Sept. 12, 2023
King County’s Participatory Budgeting Steering Committee has decided how much money each of the five urban unincorporated areas will get to fund public projects of their choice. The committee will soon ask community members for project ideas they want to see on the ballot.
The steering committee guiding King County’s Participatory Budgeting process reached a milestone recently when it decided how $11.75 million in public project funding will be spread across the county’s five urban unincorporated areas.
The allocation of funds for Participatory Budgeting—a process centered on racial equity that’s now in its second round—marks a major step in determining what the public will ultimately see on a ballot. It the program’s first cycle, the communities voted last year to fund dozens of projects and services.
Here’s how the 29-member steering committee chose to allocate the funding for this cycle:
- East Federal Way: $1,516,000
- East Renton: $754,000
- Fairwood: $754,000
- Skyway/West Hill: $3,040,000
- White Center/North Highline: $2,786,000
The communities of Skyway/West Hill and White Center/North Highline will also receive $2.9 million in marijuana tax revenue as part of the program:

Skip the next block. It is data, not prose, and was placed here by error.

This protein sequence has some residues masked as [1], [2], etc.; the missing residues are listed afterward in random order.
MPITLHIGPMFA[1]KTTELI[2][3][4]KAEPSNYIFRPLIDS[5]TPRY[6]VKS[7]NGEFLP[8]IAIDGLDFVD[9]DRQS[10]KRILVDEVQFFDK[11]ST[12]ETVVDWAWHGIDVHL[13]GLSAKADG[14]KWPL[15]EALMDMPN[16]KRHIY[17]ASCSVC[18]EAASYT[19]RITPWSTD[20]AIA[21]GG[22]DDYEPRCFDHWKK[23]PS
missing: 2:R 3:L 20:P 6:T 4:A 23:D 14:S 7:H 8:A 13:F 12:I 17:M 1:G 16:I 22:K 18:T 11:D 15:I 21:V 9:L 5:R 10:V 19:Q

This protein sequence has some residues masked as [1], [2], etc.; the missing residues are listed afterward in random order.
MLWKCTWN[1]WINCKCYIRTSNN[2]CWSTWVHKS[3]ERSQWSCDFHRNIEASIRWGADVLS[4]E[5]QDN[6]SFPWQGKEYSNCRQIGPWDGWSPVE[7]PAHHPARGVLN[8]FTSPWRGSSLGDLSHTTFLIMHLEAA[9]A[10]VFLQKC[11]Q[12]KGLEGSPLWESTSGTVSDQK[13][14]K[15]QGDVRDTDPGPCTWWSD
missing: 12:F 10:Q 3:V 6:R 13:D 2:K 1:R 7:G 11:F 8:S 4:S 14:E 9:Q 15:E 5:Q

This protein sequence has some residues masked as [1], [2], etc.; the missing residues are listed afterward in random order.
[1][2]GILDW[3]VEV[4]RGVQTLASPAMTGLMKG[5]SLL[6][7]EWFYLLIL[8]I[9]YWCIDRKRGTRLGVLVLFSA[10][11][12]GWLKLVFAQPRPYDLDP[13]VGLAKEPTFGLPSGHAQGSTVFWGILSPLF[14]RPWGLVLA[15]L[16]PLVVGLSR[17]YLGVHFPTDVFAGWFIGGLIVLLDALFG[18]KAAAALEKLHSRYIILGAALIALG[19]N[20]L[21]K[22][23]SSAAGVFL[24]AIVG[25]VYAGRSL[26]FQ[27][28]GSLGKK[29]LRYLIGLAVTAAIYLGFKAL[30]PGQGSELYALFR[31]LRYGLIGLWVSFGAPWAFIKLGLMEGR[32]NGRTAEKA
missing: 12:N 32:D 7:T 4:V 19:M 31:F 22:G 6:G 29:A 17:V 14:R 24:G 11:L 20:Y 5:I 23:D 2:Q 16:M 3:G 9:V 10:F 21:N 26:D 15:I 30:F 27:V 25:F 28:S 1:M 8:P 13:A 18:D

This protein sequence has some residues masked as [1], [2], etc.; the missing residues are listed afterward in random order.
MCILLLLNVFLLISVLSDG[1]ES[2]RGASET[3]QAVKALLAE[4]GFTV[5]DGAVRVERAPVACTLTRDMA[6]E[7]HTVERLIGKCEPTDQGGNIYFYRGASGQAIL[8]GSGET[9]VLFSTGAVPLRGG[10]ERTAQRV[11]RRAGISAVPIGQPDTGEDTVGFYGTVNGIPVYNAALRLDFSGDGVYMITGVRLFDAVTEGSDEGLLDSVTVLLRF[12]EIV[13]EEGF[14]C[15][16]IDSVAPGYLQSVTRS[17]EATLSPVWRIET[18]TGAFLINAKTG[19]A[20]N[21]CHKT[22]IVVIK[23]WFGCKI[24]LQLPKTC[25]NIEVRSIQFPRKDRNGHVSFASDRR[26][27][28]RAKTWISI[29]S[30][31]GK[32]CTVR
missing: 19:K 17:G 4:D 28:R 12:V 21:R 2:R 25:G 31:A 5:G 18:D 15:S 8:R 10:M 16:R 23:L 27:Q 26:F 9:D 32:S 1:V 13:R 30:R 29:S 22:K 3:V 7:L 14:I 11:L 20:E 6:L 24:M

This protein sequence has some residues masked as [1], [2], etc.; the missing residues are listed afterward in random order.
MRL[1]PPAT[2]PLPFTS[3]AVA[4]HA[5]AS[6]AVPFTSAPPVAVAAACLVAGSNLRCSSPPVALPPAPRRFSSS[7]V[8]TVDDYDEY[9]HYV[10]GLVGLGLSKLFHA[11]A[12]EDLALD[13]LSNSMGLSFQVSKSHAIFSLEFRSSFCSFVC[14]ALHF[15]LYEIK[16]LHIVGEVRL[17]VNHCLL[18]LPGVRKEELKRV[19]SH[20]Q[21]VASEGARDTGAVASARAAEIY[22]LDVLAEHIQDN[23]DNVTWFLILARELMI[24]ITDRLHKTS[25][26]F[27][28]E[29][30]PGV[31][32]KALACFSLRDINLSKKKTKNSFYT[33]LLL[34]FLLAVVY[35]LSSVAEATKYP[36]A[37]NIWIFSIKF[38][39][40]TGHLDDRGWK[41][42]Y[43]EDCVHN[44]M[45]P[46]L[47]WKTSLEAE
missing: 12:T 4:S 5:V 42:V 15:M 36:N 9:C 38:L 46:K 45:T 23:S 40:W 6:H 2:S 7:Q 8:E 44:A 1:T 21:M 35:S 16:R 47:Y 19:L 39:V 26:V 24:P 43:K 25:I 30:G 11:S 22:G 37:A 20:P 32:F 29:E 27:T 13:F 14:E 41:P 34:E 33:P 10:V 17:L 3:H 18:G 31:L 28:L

- Skyway/West Hill: $1.74 million
- White Center/North Highline: $1.16 million
For the committee members, deciding how to divide available funds among the five communities was a challenging process. It required them to have honest, authentic discussions about how racial inequities have damaged entire communities, and then work together to reach consensus.
“It has been an honor to represent Skyway while working with other unincorporated King County areas in this Participatory Budgeting process,” said steering committee member Brandon Houston. “I feel really excited about the work we have done to allocate over $11.75 million in much-needed funding to our communities.”
“I love being a part of the Participatory Budgeting process,” said steering committee member Heather Patrick of White Center. “It’s very empowering in giving me a chance to see how the local government actually works, as well as to really get to put in my two cents and really feel like a part of the community.”